Bread and circuses

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    Viewing this last week as a snapshot in time, we now seem near-fatally disconnected from common sense history – human kindness being an early casualty in the bloody wreckage. Which might be why, outdoors in the small hours on Sunday, I found myself mentally apologising to the moon for the damage that we are doing to its view of the giant, magical, jewel-green and blue ball in its sky.

    A sound primary school education in 1950s New Zealand gave my generation a fair appreciation of the place that bread and circuses played in keeping the populace distracted during the decline and fall of the Roman Empire.

    The French Revolution in 1789 saw the same forces in play with a glittering aristocracy disporting itself in plain view, though minus the free bread for a starving populace. ‘Let them eat cake’ has been a byword for plutocratic excess ever since. Britain’s near-run escape from the same fate came mainly from the uncoupling of absolute power from inherited privilege and the establishment of a constitutional monarchy.

    Reputable headlines say our planet (and only home) is burning, global coastlines face inundation and our blue/green ecosystem of infinite variety and intricacy in mortal danger of collapsing.

    Yet we haven’t even started on remediating the ecological damage or making plans to take care of each other. Climate science denial, which had almost vanished a few years ago, has returned with a vengeance.

    I don’t remember a nastier or less constructive election year, but nothing really prepared me for Emperor Brown’s intention, announced this week, to build a later-day Colosseum on Auckland’s waterfront, complete with fireworks and human sacrifice. Two months ago we were threatening to close Citizens Advice offices. This week, the city’s rigidly hieratical bureaucracy is no doubt swelling with cadres of project managers and lucrative contract writers for a bauble which is likely to be sunk, quite literally, by circumstance.

    A prudent leader would have put aside two billion dollars’ worth of rapidly-appreciating airport shares to meet climate uncertainty in a beautiful, sprawling city closely surrounded by sea; not to spend on the futile paper-pushing for which the council has become notorious.

    In the concurrent electoral frenzy, we had the noisy but policy-poor Parliamentary opposition laying down plans for 50 years of major roadbuilding for us to zip around on, complete with a new and unsubstantiated narrative that Aucklanders won’t be parted from their shiny, upsized new cars; electric or otherwise.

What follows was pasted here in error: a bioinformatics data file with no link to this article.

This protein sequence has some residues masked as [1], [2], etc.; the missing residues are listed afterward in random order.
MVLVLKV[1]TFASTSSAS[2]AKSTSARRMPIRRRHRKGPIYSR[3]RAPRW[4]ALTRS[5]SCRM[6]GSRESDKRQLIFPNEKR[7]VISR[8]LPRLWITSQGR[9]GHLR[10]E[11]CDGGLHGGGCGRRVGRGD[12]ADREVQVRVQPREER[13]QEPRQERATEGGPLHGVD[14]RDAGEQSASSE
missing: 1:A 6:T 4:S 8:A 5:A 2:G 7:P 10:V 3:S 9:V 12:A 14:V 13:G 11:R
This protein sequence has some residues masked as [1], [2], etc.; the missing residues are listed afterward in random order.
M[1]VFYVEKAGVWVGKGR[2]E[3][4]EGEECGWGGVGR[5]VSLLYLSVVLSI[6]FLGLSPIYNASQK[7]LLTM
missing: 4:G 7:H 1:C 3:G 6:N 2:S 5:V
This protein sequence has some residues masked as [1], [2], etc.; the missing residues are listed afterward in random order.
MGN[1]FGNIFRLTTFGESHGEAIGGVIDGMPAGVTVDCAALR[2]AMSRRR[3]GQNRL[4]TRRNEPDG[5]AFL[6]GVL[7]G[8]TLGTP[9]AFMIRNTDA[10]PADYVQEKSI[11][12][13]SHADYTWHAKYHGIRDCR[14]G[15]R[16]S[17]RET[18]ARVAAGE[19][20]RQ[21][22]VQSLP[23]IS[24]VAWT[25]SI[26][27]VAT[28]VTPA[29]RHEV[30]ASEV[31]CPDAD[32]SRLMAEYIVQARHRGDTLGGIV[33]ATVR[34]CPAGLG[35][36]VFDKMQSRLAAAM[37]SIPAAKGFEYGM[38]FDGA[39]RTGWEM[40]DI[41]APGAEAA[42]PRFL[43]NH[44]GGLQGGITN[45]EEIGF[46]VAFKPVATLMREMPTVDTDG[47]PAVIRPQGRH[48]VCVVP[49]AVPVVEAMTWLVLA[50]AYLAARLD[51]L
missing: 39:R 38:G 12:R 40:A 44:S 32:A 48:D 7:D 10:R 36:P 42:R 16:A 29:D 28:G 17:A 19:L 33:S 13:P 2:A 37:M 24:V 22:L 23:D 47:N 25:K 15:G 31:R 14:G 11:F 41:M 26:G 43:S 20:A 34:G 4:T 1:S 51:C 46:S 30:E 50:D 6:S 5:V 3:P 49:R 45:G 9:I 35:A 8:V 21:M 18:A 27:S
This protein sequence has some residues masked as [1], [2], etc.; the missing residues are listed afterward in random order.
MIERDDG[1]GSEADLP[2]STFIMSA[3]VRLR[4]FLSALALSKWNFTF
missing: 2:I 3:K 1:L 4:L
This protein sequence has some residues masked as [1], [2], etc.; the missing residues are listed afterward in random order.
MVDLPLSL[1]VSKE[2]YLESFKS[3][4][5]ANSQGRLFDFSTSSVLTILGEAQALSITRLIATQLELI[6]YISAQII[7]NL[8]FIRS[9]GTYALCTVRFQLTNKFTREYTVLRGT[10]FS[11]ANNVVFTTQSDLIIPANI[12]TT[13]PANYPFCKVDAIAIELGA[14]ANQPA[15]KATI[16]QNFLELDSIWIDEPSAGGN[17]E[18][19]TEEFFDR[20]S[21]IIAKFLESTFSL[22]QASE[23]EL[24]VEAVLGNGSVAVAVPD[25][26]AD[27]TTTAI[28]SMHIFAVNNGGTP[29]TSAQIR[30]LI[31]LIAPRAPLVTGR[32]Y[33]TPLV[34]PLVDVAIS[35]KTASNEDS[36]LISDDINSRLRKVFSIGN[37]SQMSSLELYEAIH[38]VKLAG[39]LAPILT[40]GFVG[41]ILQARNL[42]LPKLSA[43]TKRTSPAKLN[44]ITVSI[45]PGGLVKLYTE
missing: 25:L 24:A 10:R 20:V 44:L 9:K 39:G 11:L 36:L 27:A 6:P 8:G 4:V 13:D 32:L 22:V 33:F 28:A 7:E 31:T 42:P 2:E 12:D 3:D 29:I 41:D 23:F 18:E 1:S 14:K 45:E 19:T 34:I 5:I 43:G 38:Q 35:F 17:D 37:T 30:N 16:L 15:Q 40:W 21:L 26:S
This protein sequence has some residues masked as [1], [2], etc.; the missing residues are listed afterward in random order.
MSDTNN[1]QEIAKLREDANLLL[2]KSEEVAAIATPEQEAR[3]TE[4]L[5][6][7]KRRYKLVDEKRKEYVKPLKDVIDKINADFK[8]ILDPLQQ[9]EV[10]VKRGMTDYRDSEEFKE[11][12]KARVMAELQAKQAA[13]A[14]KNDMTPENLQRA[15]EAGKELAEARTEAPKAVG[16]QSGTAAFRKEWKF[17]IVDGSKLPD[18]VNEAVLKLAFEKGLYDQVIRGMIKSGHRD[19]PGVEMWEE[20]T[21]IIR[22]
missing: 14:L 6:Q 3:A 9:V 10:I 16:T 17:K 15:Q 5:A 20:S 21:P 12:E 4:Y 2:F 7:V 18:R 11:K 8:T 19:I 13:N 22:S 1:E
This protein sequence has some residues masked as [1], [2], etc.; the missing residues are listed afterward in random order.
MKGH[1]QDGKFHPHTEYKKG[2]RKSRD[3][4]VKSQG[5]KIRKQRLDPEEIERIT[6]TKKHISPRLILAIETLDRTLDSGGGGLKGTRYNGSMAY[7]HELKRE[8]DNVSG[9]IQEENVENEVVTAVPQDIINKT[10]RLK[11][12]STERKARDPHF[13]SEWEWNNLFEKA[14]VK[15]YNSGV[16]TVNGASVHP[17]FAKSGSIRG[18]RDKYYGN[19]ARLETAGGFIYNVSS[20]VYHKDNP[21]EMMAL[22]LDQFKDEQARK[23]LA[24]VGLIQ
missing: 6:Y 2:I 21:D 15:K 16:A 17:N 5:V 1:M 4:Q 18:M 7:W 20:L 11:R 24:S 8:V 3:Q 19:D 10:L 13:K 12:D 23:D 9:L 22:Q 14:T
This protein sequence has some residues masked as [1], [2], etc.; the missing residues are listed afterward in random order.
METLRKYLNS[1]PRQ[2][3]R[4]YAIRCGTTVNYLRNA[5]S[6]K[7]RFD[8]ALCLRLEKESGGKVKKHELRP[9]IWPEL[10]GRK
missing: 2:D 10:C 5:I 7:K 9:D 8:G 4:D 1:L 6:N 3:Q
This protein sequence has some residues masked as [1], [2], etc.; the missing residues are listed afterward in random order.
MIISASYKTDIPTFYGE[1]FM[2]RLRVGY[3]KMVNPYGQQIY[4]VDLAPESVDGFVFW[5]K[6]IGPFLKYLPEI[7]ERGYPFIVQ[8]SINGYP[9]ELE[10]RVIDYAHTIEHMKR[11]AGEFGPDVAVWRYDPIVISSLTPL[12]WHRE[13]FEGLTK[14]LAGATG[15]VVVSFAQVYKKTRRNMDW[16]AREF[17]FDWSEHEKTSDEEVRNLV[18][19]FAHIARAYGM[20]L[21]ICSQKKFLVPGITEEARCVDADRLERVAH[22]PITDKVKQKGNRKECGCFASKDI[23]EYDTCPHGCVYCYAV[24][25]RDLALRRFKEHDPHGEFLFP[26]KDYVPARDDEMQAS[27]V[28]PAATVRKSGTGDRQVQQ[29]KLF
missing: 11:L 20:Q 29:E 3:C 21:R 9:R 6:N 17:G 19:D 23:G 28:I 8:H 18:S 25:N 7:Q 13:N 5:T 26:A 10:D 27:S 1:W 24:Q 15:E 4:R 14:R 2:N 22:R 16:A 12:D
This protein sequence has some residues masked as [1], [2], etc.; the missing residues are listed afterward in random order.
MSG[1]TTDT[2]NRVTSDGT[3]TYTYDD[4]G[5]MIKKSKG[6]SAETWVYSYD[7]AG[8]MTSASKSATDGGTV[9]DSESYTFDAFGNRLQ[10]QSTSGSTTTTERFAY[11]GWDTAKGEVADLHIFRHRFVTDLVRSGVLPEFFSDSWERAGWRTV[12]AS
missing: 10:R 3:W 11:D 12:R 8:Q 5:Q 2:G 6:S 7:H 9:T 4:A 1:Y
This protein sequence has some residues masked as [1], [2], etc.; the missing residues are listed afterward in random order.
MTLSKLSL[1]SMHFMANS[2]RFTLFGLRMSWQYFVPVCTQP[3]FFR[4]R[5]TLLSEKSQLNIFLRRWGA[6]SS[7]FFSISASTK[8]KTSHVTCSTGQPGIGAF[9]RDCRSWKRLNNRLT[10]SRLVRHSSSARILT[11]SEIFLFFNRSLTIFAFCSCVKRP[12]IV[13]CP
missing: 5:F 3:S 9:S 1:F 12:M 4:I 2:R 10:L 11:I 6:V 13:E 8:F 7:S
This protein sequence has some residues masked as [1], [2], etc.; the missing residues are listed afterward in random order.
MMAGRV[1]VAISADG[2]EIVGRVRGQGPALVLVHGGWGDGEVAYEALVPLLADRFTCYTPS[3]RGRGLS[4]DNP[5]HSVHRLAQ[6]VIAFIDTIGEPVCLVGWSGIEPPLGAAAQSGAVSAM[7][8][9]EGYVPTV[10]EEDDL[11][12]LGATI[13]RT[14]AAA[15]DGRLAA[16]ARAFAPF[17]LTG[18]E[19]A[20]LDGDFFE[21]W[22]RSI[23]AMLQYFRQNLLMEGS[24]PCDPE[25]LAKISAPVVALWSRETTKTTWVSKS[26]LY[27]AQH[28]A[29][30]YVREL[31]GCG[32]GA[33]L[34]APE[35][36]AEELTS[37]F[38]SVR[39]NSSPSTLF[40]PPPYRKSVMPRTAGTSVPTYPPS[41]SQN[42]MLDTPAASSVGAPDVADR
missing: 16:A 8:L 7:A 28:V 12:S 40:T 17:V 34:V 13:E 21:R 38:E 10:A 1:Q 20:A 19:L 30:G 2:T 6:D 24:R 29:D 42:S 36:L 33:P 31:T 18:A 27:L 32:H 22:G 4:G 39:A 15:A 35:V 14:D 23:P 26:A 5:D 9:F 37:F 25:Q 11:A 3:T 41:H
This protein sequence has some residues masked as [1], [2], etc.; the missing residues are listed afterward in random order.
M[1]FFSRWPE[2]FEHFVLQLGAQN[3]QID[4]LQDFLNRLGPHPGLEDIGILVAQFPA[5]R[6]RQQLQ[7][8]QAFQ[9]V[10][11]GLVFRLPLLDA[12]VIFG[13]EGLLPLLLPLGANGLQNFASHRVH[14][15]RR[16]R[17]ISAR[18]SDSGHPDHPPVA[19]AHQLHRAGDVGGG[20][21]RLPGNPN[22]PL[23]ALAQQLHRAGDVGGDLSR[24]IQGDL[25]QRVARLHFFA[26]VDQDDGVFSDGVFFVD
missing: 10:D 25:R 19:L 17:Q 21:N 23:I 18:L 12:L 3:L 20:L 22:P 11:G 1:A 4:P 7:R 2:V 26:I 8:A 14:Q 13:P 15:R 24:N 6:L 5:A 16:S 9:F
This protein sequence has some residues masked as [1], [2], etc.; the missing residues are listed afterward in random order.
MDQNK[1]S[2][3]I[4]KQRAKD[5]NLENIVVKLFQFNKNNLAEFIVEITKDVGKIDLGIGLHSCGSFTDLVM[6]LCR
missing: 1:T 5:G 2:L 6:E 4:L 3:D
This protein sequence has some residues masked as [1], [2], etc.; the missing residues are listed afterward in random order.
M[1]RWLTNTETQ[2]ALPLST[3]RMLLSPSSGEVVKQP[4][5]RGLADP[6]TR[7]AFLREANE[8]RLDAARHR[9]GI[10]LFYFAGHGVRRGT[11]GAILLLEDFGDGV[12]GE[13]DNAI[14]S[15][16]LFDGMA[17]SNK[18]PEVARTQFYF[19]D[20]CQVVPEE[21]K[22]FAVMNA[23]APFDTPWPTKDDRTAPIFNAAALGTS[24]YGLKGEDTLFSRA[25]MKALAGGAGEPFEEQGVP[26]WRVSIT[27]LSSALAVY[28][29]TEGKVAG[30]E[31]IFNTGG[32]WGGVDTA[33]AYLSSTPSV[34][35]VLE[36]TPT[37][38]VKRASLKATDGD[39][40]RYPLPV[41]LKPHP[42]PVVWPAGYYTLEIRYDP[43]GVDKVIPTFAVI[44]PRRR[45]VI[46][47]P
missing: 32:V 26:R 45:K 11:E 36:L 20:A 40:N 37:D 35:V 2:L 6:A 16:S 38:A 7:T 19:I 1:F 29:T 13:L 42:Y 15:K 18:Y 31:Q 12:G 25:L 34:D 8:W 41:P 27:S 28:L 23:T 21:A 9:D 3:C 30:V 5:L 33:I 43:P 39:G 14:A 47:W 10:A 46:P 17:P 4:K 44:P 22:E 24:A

You cannot force reasonable people to stop using their cars so much; you just give them cheaper and faster alternatives, as Transport Minister David Parker said this week on RNZ. It’s a pedestrian sort of policy that is getting no bouquets but has been working well for a decade in a city that’s already selling off the last of its parking and trains are coming into their own.

    Regrettably, the battered Labour government then piped up with plans for two tunnels under the Waitematā harbour and light rail, which would also tie up civic capital and expectations. Have we really not learned anything? Auckland’s budgets to overseas multinationals, contractors and HR consultants benefitted from the $10billion gravy train distributed overseas in the last 10 years and the city’s a basketcase of unfinished contracts.

    Elected representatives need to stop and think.  Do we have time to wait 50 years for a spurious roading promise.  Or a tunnel or two. Can citizens afford to give Auckland Council $5 billion a year while profligacy and negligence rack up huge deficits to be plugged by austerities in the main-street?

    Neither centralisation nor de-regulation have served us well as a naturally rich but small country where, as the Green party noted last week, just 311 families own more wealth than the bottom two and half million New Zealanders. That inequality is not an inevitability. It is a political decision. And throughout history, embedded inequality and plutocratic excess has marked the final form of successive civilisations.

    We are a rich, food-producing country with too many paupers, and we still have potential for plunder – most recently by lobbyists bashing away to extract a billion dollar industry from the Hauraki Gulf fisheries.

    No doubt, what’s in play now is wrong in so many ways but it shouldn’t be taken as the whole picture.

    Do we want to be run by party political cant or do we want to finally find our footing and begin to make sure – in a thriving country that puts its own citizens first – that everyone has a fair go at housing, education, welfare, good food, health, social mobility and sound and meaningful contribution. That investors are tamed with well-understood regulation and overseas investment is productive for the country, not merely extractive. And that we get back in touch with each other and form up to meet the challenges – from the bottom up.  • Liz Waters

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